The FTC Seeks Public Comments Following Introduction of Federal Privacy Bill
Data privacy and security are again taking center stage in Washington, DC. On the heels of Congress’s introduction of the American Data Privacy and Protection Act (ADPPA), the Federal Trade Commission (FTC) announced on August 11, 2022, that it was seeking public comments on 95 questions in an Advance Notice on Proposed Rulemaking for a Trade Regulation Rule on Commercial Surveillance and Data Security (ANPR). While members of the FTC have supported the ADPPA, they continue to express an interest in rulemaking that ultimately complements any legislation that may pass.
For the FTC, any final rule would be promulgated under its power to regulate unfair and deceptive trade practices. Public comments provided in response to this ANPR will help direct the FTC as to which topics, if any, warrant inclusion in a final rule. While this ANPR does not bind the FTC to include certain topics in a final rule or even bind the FTC to finalize any rule at all, it seems likely that the FTC will try to finalize some privacy regulations before the end of the Biden administration. In fact, one of the primary drivers for regulating privacy appears to be the FTC’s desire to be able to penalize first-time offenders without first providing a warning as would be required following a Section 5 investigation.
HIGHLIGHTING FTC PRIORITIES
The ANPR provides valuable insight into what members of the FTC ultimately hope to include in a final rule and indicates that the FTC may be interested in addressing a wide array of activities, practices and potential enforcement authority. Specifically, input has been requested related to “data security” and “commercial surveillance.” “Data Security” includes breach risk mitigation, data management and retention, data minimization, and breach notification and disclosure practices. “Commercial surveillance” includes the collection, aggregation, analysis, retention, transfer or monetization of consumer data and direct derivatives of that information, including information actively provided by and passively collected from consumers.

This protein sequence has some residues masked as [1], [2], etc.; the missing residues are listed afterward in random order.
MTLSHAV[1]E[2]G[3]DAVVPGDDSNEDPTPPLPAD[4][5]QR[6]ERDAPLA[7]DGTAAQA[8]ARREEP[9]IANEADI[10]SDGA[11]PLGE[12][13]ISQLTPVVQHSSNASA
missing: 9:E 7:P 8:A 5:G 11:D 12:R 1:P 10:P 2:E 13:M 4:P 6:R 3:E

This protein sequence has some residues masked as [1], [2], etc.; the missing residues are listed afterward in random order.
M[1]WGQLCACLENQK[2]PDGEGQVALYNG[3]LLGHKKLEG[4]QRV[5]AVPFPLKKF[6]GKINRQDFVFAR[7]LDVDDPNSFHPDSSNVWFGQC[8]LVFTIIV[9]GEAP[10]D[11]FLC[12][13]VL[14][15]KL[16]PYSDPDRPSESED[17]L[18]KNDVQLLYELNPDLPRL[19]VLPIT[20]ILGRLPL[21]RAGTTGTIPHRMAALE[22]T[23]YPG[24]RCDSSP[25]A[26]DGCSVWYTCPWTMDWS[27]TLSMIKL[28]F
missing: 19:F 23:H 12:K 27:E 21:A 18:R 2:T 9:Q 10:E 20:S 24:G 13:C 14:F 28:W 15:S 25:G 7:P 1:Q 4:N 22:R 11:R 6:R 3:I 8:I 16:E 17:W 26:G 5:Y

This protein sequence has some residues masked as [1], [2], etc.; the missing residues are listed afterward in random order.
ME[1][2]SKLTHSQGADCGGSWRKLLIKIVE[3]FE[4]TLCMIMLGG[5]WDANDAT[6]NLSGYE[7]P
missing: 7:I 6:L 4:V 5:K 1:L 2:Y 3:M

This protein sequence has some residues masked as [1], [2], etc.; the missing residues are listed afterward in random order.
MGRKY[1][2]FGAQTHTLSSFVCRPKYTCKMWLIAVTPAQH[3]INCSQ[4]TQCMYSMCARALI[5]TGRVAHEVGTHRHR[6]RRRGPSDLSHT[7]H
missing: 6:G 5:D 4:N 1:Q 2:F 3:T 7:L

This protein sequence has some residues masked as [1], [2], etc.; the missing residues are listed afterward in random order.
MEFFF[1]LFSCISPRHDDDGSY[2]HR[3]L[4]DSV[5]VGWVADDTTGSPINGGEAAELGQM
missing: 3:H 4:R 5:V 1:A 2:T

The FTC’s 95 questions invite discussion on a range of topics—from the effectiveness of current privacy and data security requirements and balancing the costs and benefits of regulation, to the harm to children and teenagers that potential commentators believe results from current business practices. Several strategies appear under consideration to address these practices. This ANPR requests input on data minimization; stronger consumer consent; and principles of notice, transparency and disclosure. Perhaps one of the more interesting aspects of the ANPR is the FTC’s floating of a trial balloon to enlist non-FTC, private entity assistance to administer and enforce any new regulations. Where standards for data practices, commercial surveillance and automated decision-making are considered, the FTC also requests input on whether the FTC or a third-party entity would be better suited for certifying compliance.
Through the series of questions and an introduction setting the stage for this rulemaking, one key theme emerges: Despite questions regarding its authority to regulate in the manner it proposes and resource restraints potentially hindering the FTC’s enforcement activities, the FTC wants to establish clear requirements or benchmarks to incentivize companies to invest in compliance and privacy-protective measures. Here are the things we are keeping a close eye on as this rulemaking continues:
The FTC’s definitions of “data security” and “surveillance” are very broad, encompassing practices that are outside of the traditional understanding of those phrases. This could mean that the FTC’s rules could dictate appropriate practices for a company’s entire privacy program.
These questions provide the opportunity for companies and other stakeholders to comment on how they use information and how an FTC rule could impact their operations.
The FTC is considering the impact of existing laws, like the Children’s Online Privacy and Protection Act and the Gramm-Leach-Bliley Act, and the forthcoming regime of state privacy laws taking effect in 2023. These are smart and important questions, as the FTC’s rules should not be adopted in a vacuum lest they serve little more than to complicate an already challenging and growing mosaic of privacy laws applicable to companies in the United States.
The ANPR will soon be published in the Federal Register; stakeholders will then have 60 days to submit their comments. The FTC is also hosting a virtual public forum for the issues raised in its ANPR on September 8, 2022. The plans for and, ultimately, contents of a potential final rule remain a mystery for now, but this ANPR invites all stakeholders to weigh in and provide valuable insights for the FTC in shaping this rule.